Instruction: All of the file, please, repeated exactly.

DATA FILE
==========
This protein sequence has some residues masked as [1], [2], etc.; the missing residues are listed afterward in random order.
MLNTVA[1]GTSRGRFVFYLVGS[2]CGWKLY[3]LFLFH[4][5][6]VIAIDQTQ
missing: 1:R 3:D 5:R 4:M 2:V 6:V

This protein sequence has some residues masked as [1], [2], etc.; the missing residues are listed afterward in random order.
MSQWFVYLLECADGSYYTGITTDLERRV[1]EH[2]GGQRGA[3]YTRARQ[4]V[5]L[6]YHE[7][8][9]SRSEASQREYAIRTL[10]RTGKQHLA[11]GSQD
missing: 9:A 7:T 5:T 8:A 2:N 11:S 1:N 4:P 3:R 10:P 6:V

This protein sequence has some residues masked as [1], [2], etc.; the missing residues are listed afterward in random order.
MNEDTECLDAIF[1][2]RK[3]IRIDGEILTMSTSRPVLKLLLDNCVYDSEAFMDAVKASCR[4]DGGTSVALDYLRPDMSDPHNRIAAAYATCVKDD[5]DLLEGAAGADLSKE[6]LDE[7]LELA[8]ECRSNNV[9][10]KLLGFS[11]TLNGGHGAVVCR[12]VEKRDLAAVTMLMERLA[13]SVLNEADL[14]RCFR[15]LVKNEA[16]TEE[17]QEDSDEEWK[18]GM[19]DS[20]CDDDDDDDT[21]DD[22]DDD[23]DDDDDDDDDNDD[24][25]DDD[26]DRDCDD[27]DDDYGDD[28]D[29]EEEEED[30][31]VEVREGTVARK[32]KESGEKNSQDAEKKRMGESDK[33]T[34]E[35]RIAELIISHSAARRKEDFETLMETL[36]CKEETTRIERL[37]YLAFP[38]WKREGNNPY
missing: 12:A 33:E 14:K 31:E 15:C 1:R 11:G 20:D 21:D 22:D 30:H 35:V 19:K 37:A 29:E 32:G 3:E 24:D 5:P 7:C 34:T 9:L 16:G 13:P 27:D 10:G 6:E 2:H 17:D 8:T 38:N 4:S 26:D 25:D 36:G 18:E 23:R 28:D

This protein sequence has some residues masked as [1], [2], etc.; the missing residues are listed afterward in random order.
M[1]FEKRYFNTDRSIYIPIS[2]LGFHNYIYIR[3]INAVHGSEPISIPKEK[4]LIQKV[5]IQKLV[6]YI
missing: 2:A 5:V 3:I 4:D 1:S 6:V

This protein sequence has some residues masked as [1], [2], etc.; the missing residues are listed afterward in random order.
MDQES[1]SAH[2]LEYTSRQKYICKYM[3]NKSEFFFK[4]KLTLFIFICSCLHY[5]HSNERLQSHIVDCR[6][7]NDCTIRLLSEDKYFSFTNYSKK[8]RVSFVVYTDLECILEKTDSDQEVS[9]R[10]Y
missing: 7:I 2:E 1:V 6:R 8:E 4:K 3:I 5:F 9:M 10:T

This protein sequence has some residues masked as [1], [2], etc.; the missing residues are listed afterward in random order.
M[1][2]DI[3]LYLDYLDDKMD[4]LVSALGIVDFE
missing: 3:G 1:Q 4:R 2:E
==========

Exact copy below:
This protein sequence has some residues masked as [1], [2], etc.; the missing residues are listed afterward in random order.
MLNTVA[1]GTSRGRFVFYLVGS[2]CGWKLY[3]LFLFH[4][5][6]VIAIDQTQ
missing: 1:R 3:D 5:R 4:M 2:V 6:V

This protein sequence has some residues masked as [1], [2], etc.; the missing residues are listed afterward in random order.
MSQWFVYLLECADGSYYTGITTDLERRV[1]EH[2]GGQRGA[3]YTRARQ[4]V[5]L[6]YHE[7][8][9]SRSEASQREYAIRTL[10]RTGKQHLA[11]GSQD
missing: 9:A 7:T 5:T 8:A 2:N 11:S 1:N 4:P 3:R 10:P 6:V

This protein sequence has some residues masked as [1], [2], etc.; the missing residues are listed afterward in random order.
MNEDTECLDAIF[1][2]RK[3]IRIDGEILTMSTSRPVLKLLLDNCVYDSEAFMDAVKASCR[4]DGGTSVALDYLRPDMSDPHNRIAAAYATCVKDD[5]DLLEGAAGADLSKE[6]LDE[7]LELA[8]ECRSNNV[9][10]KLLGFS[11]TLNGGHGAVVCR[12]VEKRDLAAVTMLMERLA[13]SVLNEADL[14]RCFR[15]LVKNEA[16]TEE[17]QEDSDEEWK[18]GM[19]DS[20]CDDDDDDDT[21]DD[22]DDD[23]DDDDDDDDDNDD[24][25]DDD[26]DRDCDD[27]DDDYGDD[28]D[29]EEEEED[30][31]VEVREGTVARK[32]KESGEKNSQDAEKKRMGESDK[33]T[34]E[35]RIAELIISHSAARRKEDFETLMETL[36]CKEETTRIERL[37]YLAFP[38]WKREGNNPY
missing: 12:A 33:E 14:K 31:E 15:C 1:R 11:G 20:D 21:D 22:D 30:H 35:V 19:K 37:A 29:E 32:G 3:E 24:D 5:P 7:C 34:T 9:L 16:G 13:P 27:D 10:G 6:E 2:H 17:D 8:T 38:N 4:S 26:D 25:D 36:G 18:E 23:R 28:D

This protein sequence has some residues masked as [1], [2], etc.; the missing residues are listed afterward in random order.
M[1]FEKRYFNTDRSIYIPIS[2]LGFHNYIYIR[3]INAVHGSEPISIPKEK[4]LIQKV[5]IQKLV[6]YI
missing: 2:A 5:V 3:I 4:D 1:S 6:V

This protein sequence has some residues masked as [1], [2], etc.; the missing residues are listed afterward in random order.
MDQES[1]SAH[2]LEYTSRQKYICKYM[3]NKSEFFFK[4]KLTLFIFICSCLHY[5]HSNERLQSHIVDCR[6][7]NDCTIRLLSEDKYFSFTNYSKK[8]RVSFVVYTDLECILEKTDSDQEVS[9]R[10]Y
missing: 7:I 2:E 1:V 6:R 8:E 4:K 3:I 5:F 9:M 10:T

This protein sequence has some residues masked as [1], [2], etc.; the missing residues are listed afterward in random order.
M[1][2]DI[3]LYLDYLDDKMD[4]LVSALGIVDFE
missing: 3:G 1:Q 4:R 2:E